Tag Archives: censorship

May 10, 1862: Censoring the papers

Edwin M. Stanton, Secretary of War I’ve remarked before how the Northern and Southern papers reported so promptly on the movements of their own troops that their enemies must have found them helpful sometimes. Early in the war the Union … Continue reading

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July 12, 1861: More censorship

John McNeil Speaking of censorship, in St. Louis a secessionist paper was shut down by Union troops. The officer executing this order, Gen. John McNeil, would become notorious later in the war for summarily executing 10 Confederate prisoners in the … Continue reading

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July 11, 1861: Scott curtails the press

Gen. Winfield Scott A New York Times correspondent was outraged at General Scott’s efforts to control telegraph communication about troop movements. War measures would curtail freedom of the press in the North severely. This change was probably more deeply felt … Continue reading

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June 19, 1861: Censorship in St. Louis

The Richmond Daily Dispatch frequently played on the theme of censorship in the North. They missed the irony, as censorship in the South was widely practiced. The Press to be Muzzled. –For daring to oppose the unconstitutional war policy of … Continue reading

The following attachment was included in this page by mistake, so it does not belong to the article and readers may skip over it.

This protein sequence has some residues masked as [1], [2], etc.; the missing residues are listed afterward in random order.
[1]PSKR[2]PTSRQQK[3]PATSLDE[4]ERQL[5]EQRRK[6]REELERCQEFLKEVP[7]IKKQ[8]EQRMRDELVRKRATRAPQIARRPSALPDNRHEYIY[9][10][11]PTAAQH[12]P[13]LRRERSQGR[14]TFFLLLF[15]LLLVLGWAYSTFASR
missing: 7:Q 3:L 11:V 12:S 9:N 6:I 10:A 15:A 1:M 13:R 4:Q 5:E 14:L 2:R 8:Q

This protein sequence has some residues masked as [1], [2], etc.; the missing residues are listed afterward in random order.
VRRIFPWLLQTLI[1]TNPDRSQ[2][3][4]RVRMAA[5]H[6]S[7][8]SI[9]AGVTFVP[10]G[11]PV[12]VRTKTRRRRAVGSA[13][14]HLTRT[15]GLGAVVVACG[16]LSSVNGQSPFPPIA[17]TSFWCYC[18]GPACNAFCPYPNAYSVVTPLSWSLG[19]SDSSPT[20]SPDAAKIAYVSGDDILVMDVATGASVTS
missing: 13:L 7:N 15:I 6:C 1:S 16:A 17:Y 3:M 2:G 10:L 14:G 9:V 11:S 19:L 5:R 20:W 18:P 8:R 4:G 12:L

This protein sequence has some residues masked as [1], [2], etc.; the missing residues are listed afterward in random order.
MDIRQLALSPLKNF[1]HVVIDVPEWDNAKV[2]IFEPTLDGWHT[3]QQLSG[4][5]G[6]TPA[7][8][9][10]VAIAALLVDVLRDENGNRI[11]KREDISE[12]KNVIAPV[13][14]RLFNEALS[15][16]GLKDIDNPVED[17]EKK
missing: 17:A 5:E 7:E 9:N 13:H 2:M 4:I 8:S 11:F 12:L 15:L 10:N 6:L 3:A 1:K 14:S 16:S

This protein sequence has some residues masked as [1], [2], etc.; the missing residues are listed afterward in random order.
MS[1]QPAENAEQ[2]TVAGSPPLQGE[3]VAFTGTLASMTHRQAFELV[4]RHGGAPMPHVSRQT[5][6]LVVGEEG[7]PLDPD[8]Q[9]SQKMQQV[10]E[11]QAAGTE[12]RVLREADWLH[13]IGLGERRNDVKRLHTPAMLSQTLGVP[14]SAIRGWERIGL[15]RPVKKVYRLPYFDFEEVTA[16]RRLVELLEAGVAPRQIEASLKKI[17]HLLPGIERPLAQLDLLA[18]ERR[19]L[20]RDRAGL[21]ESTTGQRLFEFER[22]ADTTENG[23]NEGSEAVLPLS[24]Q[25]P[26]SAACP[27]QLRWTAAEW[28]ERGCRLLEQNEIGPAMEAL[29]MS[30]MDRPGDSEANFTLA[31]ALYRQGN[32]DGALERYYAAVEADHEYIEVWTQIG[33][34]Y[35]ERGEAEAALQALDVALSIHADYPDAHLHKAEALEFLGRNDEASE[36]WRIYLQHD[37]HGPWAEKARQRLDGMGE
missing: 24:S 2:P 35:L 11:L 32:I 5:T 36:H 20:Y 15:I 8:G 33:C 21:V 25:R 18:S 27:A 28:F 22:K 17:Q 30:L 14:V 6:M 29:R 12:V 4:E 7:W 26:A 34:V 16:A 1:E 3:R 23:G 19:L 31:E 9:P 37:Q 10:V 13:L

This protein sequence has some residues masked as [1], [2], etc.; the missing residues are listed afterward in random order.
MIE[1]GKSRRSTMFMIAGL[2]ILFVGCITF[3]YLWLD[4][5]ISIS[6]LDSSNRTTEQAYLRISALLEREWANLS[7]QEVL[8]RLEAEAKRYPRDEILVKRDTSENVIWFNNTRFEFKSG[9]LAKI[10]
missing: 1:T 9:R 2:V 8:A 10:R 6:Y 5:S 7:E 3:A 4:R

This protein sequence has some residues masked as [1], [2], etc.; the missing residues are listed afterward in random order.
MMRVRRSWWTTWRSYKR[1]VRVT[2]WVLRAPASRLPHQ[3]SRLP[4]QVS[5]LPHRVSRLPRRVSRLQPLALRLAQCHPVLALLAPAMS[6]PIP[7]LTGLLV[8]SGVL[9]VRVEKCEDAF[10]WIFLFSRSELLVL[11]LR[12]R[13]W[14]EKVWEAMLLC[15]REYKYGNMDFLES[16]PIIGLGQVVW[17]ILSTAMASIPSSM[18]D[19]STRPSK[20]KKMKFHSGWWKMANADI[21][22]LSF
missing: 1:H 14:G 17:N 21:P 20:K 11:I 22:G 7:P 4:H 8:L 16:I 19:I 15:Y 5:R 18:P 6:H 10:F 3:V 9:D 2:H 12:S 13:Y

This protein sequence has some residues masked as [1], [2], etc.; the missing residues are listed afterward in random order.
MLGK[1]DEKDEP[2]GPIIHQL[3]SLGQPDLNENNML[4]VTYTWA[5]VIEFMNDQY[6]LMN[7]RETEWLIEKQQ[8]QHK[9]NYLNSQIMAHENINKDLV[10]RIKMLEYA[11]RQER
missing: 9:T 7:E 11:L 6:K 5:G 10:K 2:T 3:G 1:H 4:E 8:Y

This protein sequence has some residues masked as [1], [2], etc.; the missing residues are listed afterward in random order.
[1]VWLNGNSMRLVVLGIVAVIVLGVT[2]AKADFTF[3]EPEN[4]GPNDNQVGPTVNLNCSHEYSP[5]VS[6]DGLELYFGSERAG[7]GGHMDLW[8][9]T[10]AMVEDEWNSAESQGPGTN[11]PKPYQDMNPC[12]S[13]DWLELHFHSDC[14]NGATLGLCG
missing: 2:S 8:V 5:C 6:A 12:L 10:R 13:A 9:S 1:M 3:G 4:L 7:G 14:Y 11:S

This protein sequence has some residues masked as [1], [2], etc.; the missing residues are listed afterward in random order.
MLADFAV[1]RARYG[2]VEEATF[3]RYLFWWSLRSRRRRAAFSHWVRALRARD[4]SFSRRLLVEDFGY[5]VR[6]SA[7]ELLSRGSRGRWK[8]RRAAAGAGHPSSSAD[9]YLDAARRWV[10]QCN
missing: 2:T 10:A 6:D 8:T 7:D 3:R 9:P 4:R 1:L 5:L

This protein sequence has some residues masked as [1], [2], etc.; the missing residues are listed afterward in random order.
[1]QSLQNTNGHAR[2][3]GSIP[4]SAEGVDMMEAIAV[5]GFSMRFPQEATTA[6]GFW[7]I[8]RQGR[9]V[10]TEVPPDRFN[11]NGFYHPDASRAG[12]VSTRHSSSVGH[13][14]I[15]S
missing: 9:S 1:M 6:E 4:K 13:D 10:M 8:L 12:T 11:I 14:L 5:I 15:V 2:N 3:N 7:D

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October 19, 1860: More suppression of free speech in the South

Vigilantes An article from the Jackson Semi-Weekly Mississippian, October 19, 1860: A Female Emissary.             An examination was held at Charleston, S. C., on Friday morning, by Mayor Macbeth, of one Mrs. Catherine Bottsford, a female of rather prepossessing appearance, … Continue reading

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October 17, 1860: Refugees arrive from Texas

From the Leavenworth, KS Daily Times:   Twelve families, numbering some sixty or seventy persons, arrived in town on Wednesday last, [Oct. 17] directly from Texas, driven away by the terrible destruction of human life which is now being carried … Continue reading

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How to convert a Democrat

A story in the White Cloud Kansas Chief from September 27, 1860 presents a strong argument against “popular sovereignty”. The writer finds that the territories — or even the frontier states — don’t protect free speech well enough to allow … Continue reading

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Vigilance committees

Vigilantes take Harpers’ artist’s sketches in Memphis In the Fayetteville Arkansian, August 31, 1860: For Kansas. The Vigilance Police appointed by the late Public Meeting are doing their duty.—One man who has been residing in this town some time, was … Continue reading

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